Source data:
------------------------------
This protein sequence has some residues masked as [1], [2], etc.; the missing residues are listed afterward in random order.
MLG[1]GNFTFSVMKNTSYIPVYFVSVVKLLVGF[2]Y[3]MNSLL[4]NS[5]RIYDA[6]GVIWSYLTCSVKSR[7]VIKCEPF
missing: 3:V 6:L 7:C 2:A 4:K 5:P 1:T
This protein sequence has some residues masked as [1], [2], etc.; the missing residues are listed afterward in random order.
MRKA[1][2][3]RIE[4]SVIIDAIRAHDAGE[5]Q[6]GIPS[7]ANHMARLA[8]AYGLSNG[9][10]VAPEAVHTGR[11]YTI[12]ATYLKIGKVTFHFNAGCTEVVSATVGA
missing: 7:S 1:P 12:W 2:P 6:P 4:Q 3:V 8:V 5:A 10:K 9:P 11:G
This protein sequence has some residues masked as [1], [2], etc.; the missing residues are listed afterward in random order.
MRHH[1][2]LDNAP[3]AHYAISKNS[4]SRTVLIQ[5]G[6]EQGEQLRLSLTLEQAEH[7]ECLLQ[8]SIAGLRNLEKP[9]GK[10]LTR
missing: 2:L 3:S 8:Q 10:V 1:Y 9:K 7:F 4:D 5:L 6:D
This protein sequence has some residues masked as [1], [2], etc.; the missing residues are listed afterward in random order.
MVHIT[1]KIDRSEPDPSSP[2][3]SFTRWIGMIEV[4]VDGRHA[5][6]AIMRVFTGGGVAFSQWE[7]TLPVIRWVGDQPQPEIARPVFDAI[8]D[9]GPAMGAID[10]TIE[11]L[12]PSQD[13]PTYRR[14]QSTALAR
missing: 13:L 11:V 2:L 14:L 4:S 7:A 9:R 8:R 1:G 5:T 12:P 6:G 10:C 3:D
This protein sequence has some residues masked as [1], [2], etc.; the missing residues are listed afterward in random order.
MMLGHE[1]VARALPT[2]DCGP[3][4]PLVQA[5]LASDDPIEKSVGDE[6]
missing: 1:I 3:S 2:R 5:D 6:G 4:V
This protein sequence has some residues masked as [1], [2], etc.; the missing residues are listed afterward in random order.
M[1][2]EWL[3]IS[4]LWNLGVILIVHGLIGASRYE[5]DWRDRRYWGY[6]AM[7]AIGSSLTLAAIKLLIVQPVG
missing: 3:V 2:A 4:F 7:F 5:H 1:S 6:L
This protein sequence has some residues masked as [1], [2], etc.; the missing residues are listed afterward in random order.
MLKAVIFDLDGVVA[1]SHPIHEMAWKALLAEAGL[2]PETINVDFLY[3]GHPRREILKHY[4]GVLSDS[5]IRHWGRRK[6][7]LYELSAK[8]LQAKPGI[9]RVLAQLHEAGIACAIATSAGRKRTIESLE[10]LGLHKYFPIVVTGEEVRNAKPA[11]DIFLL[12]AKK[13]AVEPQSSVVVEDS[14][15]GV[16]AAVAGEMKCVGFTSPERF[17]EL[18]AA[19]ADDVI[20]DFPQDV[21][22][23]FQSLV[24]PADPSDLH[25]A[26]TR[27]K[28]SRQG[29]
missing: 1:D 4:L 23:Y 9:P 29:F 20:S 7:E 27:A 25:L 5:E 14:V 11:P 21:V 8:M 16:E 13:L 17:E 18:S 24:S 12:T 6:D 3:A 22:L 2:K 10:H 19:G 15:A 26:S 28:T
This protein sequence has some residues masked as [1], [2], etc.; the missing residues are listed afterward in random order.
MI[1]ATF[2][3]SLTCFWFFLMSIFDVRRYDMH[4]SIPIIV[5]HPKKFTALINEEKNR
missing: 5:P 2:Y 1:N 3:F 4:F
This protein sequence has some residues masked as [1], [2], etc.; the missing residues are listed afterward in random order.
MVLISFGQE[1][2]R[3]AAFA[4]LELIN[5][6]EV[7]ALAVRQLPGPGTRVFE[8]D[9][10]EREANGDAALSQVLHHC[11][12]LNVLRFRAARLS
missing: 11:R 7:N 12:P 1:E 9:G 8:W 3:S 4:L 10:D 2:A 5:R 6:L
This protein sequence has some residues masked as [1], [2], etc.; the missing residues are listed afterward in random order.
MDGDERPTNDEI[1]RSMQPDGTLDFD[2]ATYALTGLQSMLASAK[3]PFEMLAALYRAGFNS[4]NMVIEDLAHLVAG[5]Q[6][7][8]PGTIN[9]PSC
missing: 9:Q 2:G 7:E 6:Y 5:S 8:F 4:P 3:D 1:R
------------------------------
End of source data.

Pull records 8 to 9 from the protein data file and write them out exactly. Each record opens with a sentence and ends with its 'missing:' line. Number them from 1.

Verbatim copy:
This protein sequence has some residues masked as [1], [2], etc.; the missing residues are listed afterward in random order.
MI[1]ATF[2][3]SLTCFWFFLMSIFDVRRYDMH[4]SIPIIV[5]HPKKFTALINEEKNR
missing: 5:P 2:Y 1:N 3:F 4:F
This protein sequence has some residues masked as [1], [2], etc.; the missing residues are listed afterward in random order.
MVLISFGQE[1][2]R[3]AAFA[4]LELIN[5][6]EV[7]ALAVRQLPGPGTRVFE[8]D[9][10]EREANGDAALSQVLHHC[11][12]LNVLRFRAARLS
missing: 11:R 7:N 12:P 1:E 9:G 8:W 3:S 4:L 10:D 2:A 5:R 6:L